How to Respond to a Child's Negativity

How to Respond to a Child’s Negativity

School is the worst! I hate learning! I’m stupid! I hate homework!

If any of these outbursts sound familiar, it’s understandable that you might feel concern about what is causing your child such anger and frustration and what you can do to change it. Unfortunately, there may come a time in your child’s school life that he or she feels upset or negative about school. If you are struggling with how to respond—or you share your child’s frustration—here are a few considerations on what might actually be going on and tips on how best to handle the situation. 

Your child has never felt the pride that comes with achievement. Children who acquire negative attitudes about school might never have experienced true school success. Gaps in their skills have made it difficult to understand homework and solve problems independently, always leaving them feeling inadequate and behind. If this sounds like your child, a conversation with the teacher is definitely in order. There is likely a mismatch in the type of work that is expected of your child and his or her abilities. An individualized tutoring program with Huntington can help your child gain the abilities to complete work successfully, thereby boosting the self-esteem and confidence.

Pinpointing the problem is essential. If your child seems generally exasperated by school, it may be difficult to have productive conversations about what subjects are the most stressful—and frankly, your child may simply not be able to offer you the insight you need. So, rather than grill your child for details on what is most difficult, have your child evaluated so that you can gain specific information about his areas of deficiency, study skills and more. Huntington can perform a diagnostic evaluation of your child’s strengths and weaknesses as well as a plan of instruction to help your child. With more accurate information about the problems your child is facing, you can develop a plan together to help your child overcome them.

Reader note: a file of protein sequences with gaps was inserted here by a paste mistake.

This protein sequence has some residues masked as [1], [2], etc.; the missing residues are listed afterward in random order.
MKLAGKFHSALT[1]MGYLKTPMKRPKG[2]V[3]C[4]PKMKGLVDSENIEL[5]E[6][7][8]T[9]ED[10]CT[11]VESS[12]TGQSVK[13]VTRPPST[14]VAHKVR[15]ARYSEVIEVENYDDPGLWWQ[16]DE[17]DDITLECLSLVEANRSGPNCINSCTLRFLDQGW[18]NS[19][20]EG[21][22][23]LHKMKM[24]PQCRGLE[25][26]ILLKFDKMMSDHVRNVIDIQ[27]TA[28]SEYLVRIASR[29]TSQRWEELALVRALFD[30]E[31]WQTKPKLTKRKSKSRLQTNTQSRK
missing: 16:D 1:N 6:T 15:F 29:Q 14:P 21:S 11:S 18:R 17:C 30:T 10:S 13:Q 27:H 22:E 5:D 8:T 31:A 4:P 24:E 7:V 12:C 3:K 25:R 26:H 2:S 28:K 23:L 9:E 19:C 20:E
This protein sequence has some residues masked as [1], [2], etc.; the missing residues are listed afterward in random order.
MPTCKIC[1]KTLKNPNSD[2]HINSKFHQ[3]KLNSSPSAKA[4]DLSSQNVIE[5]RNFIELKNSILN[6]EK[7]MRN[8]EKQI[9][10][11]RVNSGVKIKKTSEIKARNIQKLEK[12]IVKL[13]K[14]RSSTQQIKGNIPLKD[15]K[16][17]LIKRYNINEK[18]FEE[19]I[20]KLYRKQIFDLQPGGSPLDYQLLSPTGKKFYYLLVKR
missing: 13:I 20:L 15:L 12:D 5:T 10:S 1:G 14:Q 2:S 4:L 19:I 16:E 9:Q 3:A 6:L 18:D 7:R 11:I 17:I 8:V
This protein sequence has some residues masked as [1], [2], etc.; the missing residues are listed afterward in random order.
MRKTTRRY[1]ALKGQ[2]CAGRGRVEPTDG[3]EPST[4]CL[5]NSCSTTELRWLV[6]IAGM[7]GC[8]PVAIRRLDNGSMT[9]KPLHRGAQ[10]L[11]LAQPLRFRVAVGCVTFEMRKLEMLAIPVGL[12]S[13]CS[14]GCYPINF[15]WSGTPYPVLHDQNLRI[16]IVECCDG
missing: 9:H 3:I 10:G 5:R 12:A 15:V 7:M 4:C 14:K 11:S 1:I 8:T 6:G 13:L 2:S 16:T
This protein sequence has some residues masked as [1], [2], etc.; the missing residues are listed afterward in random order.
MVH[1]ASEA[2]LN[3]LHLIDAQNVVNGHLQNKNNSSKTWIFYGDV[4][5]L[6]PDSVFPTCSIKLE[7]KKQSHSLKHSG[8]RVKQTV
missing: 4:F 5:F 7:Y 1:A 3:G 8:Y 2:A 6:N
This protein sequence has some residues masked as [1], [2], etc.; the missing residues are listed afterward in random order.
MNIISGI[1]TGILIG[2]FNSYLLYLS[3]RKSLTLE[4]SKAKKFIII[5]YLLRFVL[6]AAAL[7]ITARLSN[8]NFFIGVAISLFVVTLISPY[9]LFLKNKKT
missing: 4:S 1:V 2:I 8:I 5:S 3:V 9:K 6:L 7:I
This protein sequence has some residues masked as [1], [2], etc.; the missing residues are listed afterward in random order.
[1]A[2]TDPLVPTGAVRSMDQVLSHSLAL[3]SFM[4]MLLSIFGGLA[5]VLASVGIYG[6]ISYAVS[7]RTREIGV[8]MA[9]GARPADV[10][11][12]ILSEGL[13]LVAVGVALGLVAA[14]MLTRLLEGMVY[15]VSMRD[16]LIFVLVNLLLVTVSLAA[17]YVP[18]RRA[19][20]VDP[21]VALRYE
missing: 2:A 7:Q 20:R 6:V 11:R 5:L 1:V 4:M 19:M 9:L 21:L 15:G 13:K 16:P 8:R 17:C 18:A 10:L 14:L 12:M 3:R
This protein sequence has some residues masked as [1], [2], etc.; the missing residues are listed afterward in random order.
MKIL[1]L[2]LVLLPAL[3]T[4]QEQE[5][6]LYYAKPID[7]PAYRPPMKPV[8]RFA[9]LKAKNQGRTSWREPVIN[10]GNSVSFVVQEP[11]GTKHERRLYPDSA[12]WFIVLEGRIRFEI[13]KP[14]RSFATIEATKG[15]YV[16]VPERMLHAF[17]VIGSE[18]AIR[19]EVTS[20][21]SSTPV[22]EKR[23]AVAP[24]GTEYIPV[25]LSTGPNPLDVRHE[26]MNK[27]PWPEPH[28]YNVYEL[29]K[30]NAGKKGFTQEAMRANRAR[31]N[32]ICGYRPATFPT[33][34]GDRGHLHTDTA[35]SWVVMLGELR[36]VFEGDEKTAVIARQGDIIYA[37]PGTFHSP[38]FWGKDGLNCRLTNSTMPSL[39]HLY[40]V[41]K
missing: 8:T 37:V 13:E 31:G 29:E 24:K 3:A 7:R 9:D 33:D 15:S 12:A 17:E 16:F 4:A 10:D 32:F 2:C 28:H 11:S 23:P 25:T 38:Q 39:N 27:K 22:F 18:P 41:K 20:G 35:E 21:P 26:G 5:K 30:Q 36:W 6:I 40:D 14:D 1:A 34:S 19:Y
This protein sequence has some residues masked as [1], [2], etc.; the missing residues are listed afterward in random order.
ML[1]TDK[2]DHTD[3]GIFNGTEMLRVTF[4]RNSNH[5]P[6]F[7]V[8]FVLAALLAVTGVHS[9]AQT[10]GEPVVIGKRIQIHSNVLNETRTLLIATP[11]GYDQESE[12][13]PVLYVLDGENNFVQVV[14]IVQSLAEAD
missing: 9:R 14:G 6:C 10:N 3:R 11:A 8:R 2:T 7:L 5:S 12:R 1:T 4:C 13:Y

Your understanding goes a long way. While your desire to smother your child’s cynicism with unbridled optimism is understandable, doing so might exacerbate your child even more. Instead, talk openly about how your child is feeling and the fact that school problems are not insurmountable. Empathize with your child’s fear and anger. Explain that you are committed to helping your child not just earn better grades, but feel better about him or herself. Most of all, remember that your child’s problems, however big they seem, can be addressed.

Problem solving is a tool every child needs. For many children who struggle in school and don’t know what to do about it, acting out, giving up and being negative are resultant behaviors. Certainly, it is expected that a child experiencing repeated difficulties with math homework feels great frustration. However, the child who can move past that frustration, to identify specific problems and lay out a plan to address them will successfully avoid the “negative bottleneck” that prevents so many students from achieving their goals.

 While academic knowledge and good study habits are certainly essential for school success, so are traits such as resilience, perseverance in the face of difficulty and a good attitude. Help your child learn to understand that negativity only makes problems feel worse. Identifying issues and creating manageable steps to tackle each one is a far more constructive approach that will help your child feel less overwhelmed.

Of course, if school is the culprit of your child’s pessimistic attitude, don’t wait to investigate. Huntington can help you understand what is at the root of the problem and develop a plan to turn things around. Call us at 1-800-CAN LEARN to discuss how to give your child a whole new outlook on school and life.

 

 

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